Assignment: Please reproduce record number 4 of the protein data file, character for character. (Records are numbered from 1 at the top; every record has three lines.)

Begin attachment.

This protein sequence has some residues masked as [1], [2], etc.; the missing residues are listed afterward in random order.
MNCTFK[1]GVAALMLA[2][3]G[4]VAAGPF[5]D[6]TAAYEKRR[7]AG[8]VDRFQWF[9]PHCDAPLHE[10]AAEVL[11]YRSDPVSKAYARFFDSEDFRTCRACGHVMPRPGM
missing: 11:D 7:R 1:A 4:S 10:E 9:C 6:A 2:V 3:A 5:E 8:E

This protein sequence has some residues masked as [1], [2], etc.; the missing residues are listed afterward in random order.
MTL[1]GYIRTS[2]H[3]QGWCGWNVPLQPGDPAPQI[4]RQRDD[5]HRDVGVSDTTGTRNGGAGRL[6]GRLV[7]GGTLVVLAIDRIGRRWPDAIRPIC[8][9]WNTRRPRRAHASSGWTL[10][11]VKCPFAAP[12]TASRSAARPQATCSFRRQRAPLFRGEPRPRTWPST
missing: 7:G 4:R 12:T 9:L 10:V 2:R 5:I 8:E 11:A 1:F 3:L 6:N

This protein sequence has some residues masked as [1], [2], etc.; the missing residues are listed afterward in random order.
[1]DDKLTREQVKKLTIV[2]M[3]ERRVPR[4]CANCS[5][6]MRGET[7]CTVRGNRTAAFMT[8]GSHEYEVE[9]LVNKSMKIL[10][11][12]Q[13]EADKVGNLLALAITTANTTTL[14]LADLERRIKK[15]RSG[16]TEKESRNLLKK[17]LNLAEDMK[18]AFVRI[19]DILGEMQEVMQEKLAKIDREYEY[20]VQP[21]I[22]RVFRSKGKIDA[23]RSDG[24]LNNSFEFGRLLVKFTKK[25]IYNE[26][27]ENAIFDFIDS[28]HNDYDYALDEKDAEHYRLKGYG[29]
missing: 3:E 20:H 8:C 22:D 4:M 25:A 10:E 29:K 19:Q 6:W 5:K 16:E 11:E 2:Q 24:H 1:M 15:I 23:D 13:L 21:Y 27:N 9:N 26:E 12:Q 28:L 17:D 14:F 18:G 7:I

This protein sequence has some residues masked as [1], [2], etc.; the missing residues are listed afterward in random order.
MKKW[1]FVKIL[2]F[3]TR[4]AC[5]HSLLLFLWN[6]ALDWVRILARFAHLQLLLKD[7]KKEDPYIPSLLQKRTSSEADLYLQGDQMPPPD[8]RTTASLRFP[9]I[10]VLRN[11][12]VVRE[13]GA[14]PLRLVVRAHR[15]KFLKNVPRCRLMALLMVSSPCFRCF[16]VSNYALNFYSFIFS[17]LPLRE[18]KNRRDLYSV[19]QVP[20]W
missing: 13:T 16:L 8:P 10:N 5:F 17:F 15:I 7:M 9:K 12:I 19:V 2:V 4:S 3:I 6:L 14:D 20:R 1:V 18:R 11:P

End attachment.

This protein sequence has some residues masked as [1], [2], etc.; the missing residues are listed afterward in random order.
MKKW[1]FVKIL[2]F[3]TR[4]AC[5]HSLLLFLWN[6]ALDWVRILARFAHLQLLLKD[7]KKEDPYIPSLLQKRTSSEADLYLQGDQMPPPD[8]RTTASLRFP[9]I[10]VLRN[11][12]VVRE[13]GA[14]PLRLVVRAHR[15]KFLKNVPRCRLMALLMVSSPCFRCF[16]VSNYALNFYSFIFS[17]LPLRE[18]KNRRDLYSV[19]QVP[20]W
missing: 13:T 16:L 8:P 10:N 5:F 17:F 15:I 7:M 9:K 12:I 19:V 2:V 4:S 3:I 6:L 14:D 20:R 1:V 18:R 11:P